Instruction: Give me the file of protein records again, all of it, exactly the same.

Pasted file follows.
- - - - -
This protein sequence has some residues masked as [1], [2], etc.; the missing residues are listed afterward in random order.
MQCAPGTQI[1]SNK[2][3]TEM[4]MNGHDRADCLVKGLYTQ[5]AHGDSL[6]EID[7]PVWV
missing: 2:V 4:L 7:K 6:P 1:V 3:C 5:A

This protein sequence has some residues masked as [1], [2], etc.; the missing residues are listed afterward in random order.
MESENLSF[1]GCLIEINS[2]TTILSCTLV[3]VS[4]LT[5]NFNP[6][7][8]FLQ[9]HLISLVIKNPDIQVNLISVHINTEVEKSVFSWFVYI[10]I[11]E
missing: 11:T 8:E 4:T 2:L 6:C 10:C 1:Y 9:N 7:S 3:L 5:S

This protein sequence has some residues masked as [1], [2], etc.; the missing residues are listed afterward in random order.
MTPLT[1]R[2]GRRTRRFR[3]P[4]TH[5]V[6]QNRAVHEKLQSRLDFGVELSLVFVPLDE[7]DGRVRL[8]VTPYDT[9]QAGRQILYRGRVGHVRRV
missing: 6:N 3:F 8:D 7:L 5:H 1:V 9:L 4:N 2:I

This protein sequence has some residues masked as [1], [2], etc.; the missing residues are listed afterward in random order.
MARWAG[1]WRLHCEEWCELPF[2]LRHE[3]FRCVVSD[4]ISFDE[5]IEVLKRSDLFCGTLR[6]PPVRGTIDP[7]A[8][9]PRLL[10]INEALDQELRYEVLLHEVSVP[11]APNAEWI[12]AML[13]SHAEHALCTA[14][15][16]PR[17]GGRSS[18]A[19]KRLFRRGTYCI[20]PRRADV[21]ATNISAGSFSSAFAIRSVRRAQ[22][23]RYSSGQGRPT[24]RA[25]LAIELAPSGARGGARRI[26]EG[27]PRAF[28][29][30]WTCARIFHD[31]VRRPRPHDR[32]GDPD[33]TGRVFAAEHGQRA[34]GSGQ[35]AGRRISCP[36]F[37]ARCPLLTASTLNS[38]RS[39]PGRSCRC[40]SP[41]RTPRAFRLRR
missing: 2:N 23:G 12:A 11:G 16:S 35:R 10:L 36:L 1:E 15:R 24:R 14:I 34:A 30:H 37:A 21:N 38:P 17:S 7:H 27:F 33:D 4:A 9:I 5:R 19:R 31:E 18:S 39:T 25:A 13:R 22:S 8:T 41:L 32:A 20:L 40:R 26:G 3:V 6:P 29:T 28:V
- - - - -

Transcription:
This protein sequence has some residues masked as [1], [2], etc.; the missing residues are listed afterward in random order.
MQCAPGTQI[1]SNK[2][3]TEM[4]MNGHDRADCLVKGLYTQ[5]AHGDSL[6]EID[7]PVWV
missing: 2:V 4:L 7:K 6:P 1:V 3:C 5:A

This protein sequence has some residues masked as [1], [2], etc.; the missing residues are listed afterward in random order.
MESENLSF[1]GCLIEINS[2]TTILSCTLV[3]VS[4]LT[5]NFNP[6][7][8]FLQ[9]HLISLVIKNPDIQVNLISVHINTEVEKSVFSWFVYI[10]I[11]E
missing: 11:T 8:E 4:T 2:L 6:C 10:C 1:Y 9:N 7:S 3:L 5:S

This protein sequence has some residues masked as [1], [2], etc.; the missing residues are listed afterward in random order.
MTPLT[1]R[2]GRRTRRFR[3]P[4]TH[5]V[6]QNRAVHEKLQSRLDFGVELSLVFVPLDE[7]DGRVRL[8]VTPYDT[9]QAGRQILYRGRVGHVRRV
missing: 6:N 3:F 8:D 7:L 5:H 1:V 9:L 4:N 2:I

This protein sequence has some residues masked as [1], [2], etc.; the missing residues are listed afterward in random order.
MARWAG[1]WRLHCEEWCELPF[2]LRHE[3]FRCVVSD[4]ISFDE[5]IEVLKRSDLFCGTLR[6]PPVRGTIDP[7]A[8][9]PRLL[10]INEALDQELRYEVLLHEVSVP[11]APNAEWI[12]AML[13]SHAEHALCTA[14][15][16]PR[17]GGRSS[18]A[19]KRLFRRGTYCI[20]PRRADV[21]ATNISAGSFSSAFAIRSVRRAQ[22][23]RYSSGQGRPT[24]RA[25]LAIELAPSGARGGARRI[26]EG[27]PRAF[28][29][30]WTCARIFHD[31]VRRPRPHDR[32]GDPD[33]TGRVFAAEHGQRA[34]GSGQ[35]AGRRISCP[36]F[37]ARCPLLTASTLNS[38]RS[39]PGRSCRC[40]SP[41]RTPRAFRLRR
missing: 2:N 23:G 12:A 11:G 16:S 35:R 10:L 36:L 1:E 15:R 24:R 14:I 34:A 30:H 37:A 21:N 38:P 17:S 7:H 27:F 33:D 4:A 9:I 5:R 19:R 31:E 18:S 39:T 25:A 13:R 22:S 8:T 41:L 32:A 20:L 40:R 26:G 3:V 6:P 29:T 28:V